Rare Species Named After Crocodile Hunter Steve Irwin


Last year we told you about a turtle named after Steve Irwin. Now yet another species, described in the following Queensland Museum release, has been named after the popular television host, wildlife expert and conservationist, who died in 2006.

Queensland Museum scientist Dr John Stanisic has named a rare

species of tree snail discovered in north Queensland in honor of

wildlife advocate and conservationist Steve Irwin.

The snail, Crikey steveirwini, was found in the mountainous regions of north Queensland's Wet Tropics near Cairns.

(Image: Queensland Museum)

Honorary Research Fellow Dr Stanisic said that like its namesake, the Crikey steveirwini is a unique creature with some interesting qualities that set it apart from other land snails.

"This is an extremely rare species of snail," Dr Stanisic said.

"So far it has only been found in three locations, all on the

summits of high mountains in far north Queensland and at altitudes

above 1,000 meters which is quite unusual for Australian land snails.

"These mountainous habitats will be among the first to feel the

effects of climate change and Steve Irwin's tree snail could become a

focal species for monitoring this change.

"In contrast with its more drab coloured ground-dwelling relatives, Crikey steveirwini

is a colorful snail, with swirling bands of creamy yellow,

orange-brown and chocolate giving the shell an overall khaki appearance.

"It was the khaki color that immediately drew the connection to the late Crocodile Hunter," Dr Stanisic said.

Dr Stanisic will present a commemorative certificate to the Irwin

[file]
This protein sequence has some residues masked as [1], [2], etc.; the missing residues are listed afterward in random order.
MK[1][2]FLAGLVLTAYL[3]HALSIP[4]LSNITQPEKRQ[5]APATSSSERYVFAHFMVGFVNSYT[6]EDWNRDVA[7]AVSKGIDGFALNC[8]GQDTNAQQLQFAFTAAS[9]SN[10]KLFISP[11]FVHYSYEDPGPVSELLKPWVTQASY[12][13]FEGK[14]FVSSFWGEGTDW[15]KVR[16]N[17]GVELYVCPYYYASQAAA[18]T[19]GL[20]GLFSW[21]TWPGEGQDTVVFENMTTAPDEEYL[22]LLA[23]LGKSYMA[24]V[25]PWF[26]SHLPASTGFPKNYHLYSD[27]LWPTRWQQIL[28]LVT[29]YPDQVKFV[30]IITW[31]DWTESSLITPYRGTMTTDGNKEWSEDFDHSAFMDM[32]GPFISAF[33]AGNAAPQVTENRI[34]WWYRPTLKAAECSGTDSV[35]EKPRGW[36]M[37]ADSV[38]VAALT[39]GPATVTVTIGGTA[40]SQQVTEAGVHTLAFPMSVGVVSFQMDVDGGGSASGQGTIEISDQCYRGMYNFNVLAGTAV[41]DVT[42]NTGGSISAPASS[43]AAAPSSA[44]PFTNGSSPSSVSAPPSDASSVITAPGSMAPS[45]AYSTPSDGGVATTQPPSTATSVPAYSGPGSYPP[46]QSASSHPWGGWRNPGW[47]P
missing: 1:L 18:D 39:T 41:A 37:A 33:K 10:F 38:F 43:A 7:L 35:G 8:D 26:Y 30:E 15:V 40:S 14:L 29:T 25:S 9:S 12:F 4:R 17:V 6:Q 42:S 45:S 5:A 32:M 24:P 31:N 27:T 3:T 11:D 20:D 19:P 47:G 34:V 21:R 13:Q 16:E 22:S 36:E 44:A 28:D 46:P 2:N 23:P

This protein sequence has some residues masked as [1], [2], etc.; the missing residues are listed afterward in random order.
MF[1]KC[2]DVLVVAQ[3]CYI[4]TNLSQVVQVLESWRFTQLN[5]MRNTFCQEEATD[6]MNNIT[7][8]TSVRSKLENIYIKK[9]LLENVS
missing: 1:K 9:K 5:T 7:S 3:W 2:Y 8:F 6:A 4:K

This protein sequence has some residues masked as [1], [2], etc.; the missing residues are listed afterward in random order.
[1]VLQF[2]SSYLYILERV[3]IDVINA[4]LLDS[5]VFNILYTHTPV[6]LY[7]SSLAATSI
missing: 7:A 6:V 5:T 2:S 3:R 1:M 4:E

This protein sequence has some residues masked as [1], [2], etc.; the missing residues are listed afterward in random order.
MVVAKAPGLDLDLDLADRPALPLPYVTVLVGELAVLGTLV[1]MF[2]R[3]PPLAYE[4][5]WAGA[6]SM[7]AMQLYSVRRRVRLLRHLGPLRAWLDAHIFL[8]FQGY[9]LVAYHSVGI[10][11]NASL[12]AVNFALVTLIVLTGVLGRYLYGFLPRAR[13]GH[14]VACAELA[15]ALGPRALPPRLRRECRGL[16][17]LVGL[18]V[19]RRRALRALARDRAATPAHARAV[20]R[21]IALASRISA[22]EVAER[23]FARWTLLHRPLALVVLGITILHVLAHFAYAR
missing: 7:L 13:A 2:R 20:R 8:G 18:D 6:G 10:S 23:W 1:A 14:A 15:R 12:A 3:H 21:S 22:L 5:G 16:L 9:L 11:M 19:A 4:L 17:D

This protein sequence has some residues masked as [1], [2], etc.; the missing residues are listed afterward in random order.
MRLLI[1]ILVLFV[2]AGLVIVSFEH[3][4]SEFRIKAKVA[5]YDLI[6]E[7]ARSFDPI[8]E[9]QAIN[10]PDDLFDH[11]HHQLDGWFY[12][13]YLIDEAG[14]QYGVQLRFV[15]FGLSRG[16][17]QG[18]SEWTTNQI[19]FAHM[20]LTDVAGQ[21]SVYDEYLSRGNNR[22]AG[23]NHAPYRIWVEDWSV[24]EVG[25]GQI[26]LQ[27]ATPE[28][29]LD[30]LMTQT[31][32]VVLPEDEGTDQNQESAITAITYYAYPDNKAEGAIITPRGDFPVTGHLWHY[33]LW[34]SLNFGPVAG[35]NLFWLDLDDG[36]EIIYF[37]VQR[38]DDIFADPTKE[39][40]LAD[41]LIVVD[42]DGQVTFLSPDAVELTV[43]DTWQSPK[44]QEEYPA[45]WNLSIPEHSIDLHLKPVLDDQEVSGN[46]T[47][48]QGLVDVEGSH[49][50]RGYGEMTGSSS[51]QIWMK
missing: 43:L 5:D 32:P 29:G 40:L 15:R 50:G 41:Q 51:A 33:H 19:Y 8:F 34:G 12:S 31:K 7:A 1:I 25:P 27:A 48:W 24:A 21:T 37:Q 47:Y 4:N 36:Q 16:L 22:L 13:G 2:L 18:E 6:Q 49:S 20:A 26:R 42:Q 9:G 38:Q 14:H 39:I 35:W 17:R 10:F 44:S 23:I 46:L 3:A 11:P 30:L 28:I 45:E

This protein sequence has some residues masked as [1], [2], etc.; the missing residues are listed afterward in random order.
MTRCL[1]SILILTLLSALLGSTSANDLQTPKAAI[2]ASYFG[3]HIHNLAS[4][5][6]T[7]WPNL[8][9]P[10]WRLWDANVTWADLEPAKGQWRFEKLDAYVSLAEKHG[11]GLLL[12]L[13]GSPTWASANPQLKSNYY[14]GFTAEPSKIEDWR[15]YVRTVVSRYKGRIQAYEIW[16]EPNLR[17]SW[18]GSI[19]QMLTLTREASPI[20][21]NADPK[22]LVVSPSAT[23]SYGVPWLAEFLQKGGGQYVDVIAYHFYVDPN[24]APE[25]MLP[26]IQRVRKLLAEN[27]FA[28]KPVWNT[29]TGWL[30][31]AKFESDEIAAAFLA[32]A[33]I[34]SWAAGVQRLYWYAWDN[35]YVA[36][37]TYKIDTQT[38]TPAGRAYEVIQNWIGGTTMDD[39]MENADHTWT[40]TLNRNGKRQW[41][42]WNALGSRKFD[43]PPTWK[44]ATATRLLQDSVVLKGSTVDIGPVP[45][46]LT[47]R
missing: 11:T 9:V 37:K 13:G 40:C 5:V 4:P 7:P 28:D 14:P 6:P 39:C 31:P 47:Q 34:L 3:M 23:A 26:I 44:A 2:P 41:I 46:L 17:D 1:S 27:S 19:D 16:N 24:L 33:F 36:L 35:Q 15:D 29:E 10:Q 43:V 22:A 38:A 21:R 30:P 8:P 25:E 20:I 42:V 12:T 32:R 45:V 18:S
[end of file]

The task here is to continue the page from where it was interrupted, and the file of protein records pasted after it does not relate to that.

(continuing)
family this Sunday 15 November as part of Steve Irwin Day celebrations

at Australia Zoo. He will also talk about his discovery and have some Crikey steveirwini snail shells on hand for visitors to see.

Steve Irwin's wife Terri Irwin said Steve would have been delighted

to have a new species bear both his name and his signature catch cry.

"Steve worked tirelessly to promote conservation, wildlife and the

environment and his work enabled the plight of endangered species to

reach a whole new audience," Ms Irwin said.

"Steve also had a long history of collaborating with staff at the

Queensland Museum and I'm sure he would be pleased to know his name is

continuing to highlight a rare and endangered Queensland species."

Steve Irwin was awarded the Museum's highest accolade in 2003 – the

Queensland Museum Medal – for his exceptional contribution to the

understanding and appreciation of Australian wildlife at an

international level and his commitment and passion to conservation and

the environment.

The discovery of the Crikey steveirwini was announced

publicly in Dr Stanisic's paper published in the online scientific

journal, Zootaxa. The full paper can be accessed at www.mapress.com/zootaxa/taxa/Mollusca.html.

Crikey steveirwini

'Steve Irwin's Tree Snail'

Species profile: Crikey steveirwini Stanisic, 2009

Etymology: In memory of the late Steve Irwin, wildlife warrior, environmental educator and Queensland Museum medallist.

Holotype: QMMO 78184, Mount Spurgeon, 7 km north,

16°22'S, 145°13'E, altitude 1250 m. Collected by G.B. Monteith, H.

Janetzki, L. Roberts, 19 October 1991.

Description: Shell medium-sized, yellowish cream

to creamy brown with dark chocolate-brown spiral bands of various

widths, turbinate with a very high spire; whorls rounded, sutures

weakly impressed; protoconch with vague radial ridges to smooth,

teleoconch with weak radial growth threads and incised spiral striae;

lip weakly thickened, brown; imperforate; height to 15mm.

Distribution: Central Wet Tropics (uplands), North East Queensland.

Key localities: Mt Lewis; Mt Spurgeon; Lambs Head, West of Edmonton.

Habitat and ecology: Rainforest; arboreal living on leaves on trees.


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